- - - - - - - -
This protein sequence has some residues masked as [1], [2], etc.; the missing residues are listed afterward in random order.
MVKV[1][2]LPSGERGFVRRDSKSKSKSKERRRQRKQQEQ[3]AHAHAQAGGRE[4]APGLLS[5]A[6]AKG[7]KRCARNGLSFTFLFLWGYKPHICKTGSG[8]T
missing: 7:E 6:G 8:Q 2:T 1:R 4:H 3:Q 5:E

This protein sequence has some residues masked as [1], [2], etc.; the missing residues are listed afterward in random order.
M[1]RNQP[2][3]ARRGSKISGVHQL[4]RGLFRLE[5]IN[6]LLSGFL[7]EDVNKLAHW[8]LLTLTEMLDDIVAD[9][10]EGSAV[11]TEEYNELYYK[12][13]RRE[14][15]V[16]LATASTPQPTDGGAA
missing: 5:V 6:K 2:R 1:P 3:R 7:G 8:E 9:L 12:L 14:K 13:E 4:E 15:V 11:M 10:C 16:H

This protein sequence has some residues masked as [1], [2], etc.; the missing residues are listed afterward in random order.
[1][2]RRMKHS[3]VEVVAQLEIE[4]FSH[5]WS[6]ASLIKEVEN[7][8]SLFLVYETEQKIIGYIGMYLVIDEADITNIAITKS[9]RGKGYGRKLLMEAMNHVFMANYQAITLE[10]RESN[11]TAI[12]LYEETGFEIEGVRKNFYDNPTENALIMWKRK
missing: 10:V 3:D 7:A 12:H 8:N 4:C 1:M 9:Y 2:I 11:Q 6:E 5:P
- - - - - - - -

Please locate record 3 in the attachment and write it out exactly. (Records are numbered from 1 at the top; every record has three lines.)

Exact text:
This protein sequence has some residues masked as [1], [2], etc.; the missing residues are listed afterward in random order.
[1][2]RRMKHS[3]VEVVAQLEIE[4]FSH[5]WS[6]ASLIKEVEN[7][8]SLFLVYETEQKIIGYIGMYLVIDEADITNIAITKS[9]RGKGYGRKLLMEAMNHVFMANYQAITLE[10]RESN[11]TAI[12]LYEETGFEIEGVRKNFYDNPTENALIMWKRK
missing: 10:V 3:D 7:A 12:H 8:N 4:C 1:M 9:Y 2:I 11:Q 6:E 5:P